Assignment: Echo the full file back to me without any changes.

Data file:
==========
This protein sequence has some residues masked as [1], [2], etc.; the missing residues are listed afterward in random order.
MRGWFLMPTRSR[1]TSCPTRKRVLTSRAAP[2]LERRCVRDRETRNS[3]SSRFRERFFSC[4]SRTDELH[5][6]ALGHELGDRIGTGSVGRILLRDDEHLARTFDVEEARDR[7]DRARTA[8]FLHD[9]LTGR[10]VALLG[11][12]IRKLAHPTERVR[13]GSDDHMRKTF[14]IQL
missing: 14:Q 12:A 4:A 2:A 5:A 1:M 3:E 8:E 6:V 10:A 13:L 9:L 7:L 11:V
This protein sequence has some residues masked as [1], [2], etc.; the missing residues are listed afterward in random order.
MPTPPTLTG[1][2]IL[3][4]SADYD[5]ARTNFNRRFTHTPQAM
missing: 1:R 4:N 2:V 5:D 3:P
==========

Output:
This protein sequence has some residues masked as [1], [2], etc.; the missing residues are listed afterward in random order.
MRGWFLMPTRSR[1]TSCPTRKRVLTSRAAP[2]LERRCVRDRETRNS[3]SSRFRERFFSC[4]SRTDELH[5][6]ALGHELGDRIGTGSVGRILLRDDEHLARTFDVEEARDR[7]DRARTA[8]FLHD[9]LTGR[10]VALLG[11][12]IRKLAHPTERVR[13]GSDDHMRKTF[14]IQL
missing: 14:Q 12:A 4:A 2:A 5:A 1:M 3:E 8:E 6:V 10:A 13:L 9:L 7:L 11:V
This protein sequence has some residues masked as [1], [2], etc.; the missing residues are listed afterward in random order.
MPTPPTLTG[1][2]IL[3][4]SADYD[5]ARTNFNRRFTHTPQAM
missing: 1:R 4:N 2:V 5:D 3:P